I sure hoped the boys knew their business.
After all, I rationalized, they were from prominent backgrounds; the elites receive special treatment in Mexico, what me worry? We bade goodby to Don Juan's second cousin, paid the ridiculously low sum of $100 for his crop. Of course, this was much more than he would have received if he grew corn or some other product, but I still felt that the deal was very one-sided, the guys coming out winners. I was wide awake for the return trip. We bumped our way along the canyon, then a couple of hours later, came down out of the mountains. As we reached the main highway, we were forced to stop by the military at gunpoint. Security was no tighter in this region than anywhere else in Mexico; military checks were common throughout the country. I pretended to be asleep, then was given a shove by a gun-toting soldier. I sat up on a bench at the back of the van, blearily watching two soldiers perform a cursory search. The boys weren't exactly meticulous when they packed la motta into the van. The soldiers found small buds on the van floor, then held them up to the light for their cronies to inspect. They pointed to me, questioning what I knew, but I pretended to be very sleepy, merely shrugging, as if I had had no clue what they were on about. Behind my blasé veneer, my mind was racing: busted in Mexico, tossed in jail for life, all because I missed a train to Merida! One of the guys stepped out the van, then put his arm around one of the soldiers. They walked around to the back of the van, whispering in quiet tones; re-emerging, he said we'd have to pay a "duty" on the spot.
This is going to be a big shakedown, I thought, as I prepared to sign over my meagre supply of travellers checks. But amazingly, all the soldiers wanted was 100 pesos, or 20 pesos per; the equivalent of less than two dollars! I subtly pulled out some cash, we paid, and were sent on our way. We all breathed a sigh of relief, and drove into the dawn toward Mexico City. There were no more stops by soldiers; at daybreak, I jumped in the front seat to co-pilot into the city. We arrived back at Alfredo's; his whole family came out to see the sight. Here was the Canadian who was supposed to be gone, returning somewhat bleary-eyed back to the ranch. Alfredo concocted a story about the train and staying out all night to party. So it was back up to the room I had recently departed, for a nap. Alfredo, however, was gone, as he had to divvy up the quarry with the guys.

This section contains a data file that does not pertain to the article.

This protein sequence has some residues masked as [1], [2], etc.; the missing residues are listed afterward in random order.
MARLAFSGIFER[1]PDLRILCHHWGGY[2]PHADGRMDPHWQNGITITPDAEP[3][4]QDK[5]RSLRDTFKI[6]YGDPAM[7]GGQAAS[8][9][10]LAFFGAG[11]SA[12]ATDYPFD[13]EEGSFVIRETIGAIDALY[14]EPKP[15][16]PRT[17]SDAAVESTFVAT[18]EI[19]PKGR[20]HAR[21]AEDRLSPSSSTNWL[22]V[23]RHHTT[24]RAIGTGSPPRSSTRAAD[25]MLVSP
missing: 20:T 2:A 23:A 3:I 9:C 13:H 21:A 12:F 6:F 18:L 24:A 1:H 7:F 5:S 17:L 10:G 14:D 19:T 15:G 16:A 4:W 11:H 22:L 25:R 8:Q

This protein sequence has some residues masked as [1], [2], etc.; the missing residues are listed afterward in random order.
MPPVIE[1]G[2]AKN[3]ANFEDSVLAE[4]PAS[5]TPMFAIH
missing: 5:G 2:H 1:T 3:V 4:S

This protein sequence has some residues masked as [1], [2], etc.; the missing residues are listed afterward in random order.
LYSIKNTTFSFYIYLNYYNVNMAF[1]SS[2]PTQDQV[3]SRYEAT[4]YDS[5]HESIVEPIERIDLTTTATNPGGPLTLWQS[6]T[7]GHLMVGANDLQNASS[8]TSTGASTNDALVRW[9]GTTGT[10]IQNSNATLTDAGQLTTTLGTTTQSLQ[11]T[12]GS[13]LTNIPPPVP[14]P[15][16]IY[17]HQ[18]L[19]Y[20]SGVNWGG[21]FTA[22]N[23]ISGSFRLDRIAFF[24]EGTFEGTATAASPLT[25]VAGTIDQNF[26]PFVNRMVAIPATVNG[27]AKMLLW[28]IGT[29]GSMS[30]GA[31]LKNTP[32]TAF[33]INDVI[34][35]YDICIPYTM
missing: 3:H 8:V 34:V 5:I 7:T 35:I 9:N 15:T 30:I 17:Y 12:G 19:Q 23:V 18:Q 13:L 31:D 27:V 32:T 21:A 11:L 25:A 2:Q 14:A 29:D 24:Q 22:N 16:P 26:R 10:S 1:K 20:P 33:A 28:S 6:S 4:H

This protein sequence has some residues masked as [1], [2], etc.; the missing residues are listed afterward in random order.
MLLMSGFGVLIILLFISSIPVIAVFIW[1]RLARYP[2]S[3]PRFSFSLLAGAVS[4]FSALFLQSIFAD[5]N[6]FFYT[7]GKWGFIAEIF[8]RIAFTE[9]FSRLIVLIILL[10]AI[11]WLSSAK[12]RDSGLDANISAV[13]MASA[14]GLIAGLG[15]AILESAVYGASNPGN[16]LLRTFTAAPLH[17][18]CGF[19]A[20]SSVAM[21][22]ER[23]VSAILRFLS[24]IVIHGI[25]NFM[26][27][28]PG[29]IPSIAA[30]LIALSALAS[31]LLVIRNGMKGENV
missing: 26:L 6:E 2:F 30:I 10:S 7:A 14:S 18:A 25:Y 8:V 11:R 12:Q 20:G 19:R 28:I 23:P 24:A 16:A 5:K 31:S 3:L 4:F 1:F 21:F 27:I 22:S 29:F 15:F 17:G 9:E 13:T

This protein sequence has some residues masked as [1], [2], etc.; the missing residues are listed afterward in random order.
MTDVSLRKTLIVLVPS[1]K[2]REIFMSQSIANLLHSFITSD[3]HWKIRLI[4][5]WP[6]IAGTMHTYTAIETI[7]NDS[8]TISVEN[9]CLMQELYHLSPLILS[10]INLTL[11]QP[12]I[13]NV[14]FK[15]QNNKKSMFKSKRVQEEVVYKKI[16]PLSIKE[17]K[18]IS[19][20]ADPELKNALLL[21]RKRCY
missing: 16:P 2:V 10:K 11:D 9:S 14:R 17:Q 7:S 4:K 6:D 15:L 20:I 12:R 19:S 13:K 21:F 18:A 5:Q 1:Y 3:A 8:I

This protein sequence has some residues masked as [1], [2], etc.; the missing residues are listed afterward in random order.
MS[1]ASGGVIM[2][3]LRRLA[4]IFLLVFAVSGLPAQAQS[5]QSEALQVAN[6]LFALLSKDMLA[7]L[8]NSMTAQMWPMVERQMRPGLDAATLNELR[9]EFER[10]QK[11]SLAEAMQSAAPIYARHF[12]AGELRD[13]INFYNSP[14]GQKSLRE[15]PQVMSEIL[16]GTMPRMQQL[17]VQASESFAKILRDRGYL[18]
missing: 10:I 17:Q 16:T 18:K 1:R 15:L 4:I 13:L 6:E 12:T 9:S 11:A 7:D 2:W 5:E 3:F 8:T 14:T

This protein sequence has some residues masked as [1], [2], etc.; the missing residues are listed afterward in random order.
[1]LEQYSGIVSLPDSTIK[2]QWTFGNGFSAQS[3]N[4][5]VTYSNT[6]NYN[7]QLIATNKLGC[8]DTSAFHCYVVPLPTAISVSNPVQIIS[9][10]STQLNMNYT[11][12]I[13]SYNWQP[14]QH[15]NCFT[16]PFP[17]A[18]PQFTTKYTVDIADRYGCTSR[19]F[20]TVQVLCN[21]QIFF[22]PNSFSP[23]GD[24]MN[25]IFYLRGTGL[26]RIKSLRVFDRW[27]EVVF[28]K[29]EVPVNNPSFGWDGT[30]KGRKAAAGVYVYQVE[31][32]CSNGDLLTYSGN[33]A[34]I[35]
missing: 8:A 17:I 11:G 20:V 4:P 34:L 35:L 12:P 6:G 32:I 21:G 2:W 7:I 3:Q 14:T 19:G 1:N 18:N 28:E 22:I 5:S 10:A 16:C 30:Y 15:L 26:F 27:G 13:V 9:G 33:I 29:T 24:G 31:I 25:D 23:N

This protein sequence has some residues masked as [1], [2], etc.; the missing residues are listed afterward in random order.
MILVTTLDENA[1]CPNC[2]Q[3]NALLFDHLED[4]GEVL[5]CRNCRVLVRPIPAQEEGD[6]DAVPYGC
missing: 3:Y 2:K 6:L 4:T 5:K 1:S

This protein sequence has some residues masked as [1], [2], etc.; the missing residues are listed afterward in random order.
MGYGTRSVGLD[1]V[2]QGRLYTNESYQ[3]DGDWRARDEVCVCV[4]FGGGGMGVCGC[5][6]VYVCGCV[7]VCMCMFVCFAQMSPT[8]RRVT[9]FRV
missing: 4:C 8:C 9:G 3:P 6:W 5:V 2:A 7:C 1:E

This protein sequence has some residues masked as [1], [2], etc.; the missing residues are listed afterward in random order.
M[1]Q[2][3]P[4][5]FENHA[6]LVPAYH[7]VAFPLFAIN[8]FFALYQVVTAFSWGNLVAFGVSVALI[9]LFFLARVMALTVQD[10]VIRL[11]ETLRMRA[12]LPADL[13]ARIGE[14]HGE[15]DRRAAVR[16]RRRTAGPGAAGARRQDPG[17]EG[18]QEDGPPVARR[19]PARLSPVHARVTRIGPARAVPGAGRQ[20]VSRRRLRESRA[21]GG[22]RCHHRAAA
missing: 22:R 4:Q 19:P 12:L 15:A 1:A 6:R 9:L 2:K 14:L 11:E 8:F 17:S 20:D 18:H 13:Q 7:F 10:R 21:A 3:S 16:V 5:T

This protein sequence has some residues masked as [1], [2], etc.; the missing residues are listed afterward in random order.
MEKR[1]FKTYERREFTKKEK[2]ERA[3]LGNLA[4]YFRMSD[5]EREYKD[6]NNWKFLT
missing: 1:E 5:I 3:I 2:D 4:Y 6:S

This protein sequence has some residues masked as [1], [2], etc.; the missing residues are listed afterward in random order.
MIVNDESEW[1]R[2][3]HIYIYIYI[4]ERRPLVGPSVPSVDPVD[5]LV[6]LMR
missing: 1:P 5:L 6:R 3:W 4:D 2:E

That afternoon, we had a final reunion before I was set to catch the train (this time, I would get there early). The guys were pretty excited about how the deal had gone down, happy with the small role I had played. Only then did it dawn on me how they were actually pretty freaked out about the close encounter with the soldiers. This caused considerable anxiety, but at least we'd pulled it off.
As a parting gift, they provided me with the some primo buds from the haul, enough to last a few weeks in the Yucatan. In the end, I boarded that train, third-class, to Merida; as we pulled out of the station, I breathed a sigh of relief that I wasn't sitting in a dark Mexican jail, waiting for the bribe money from home to bail me out.
"Sends lawyers, guns and money, the shit has hit the fan…"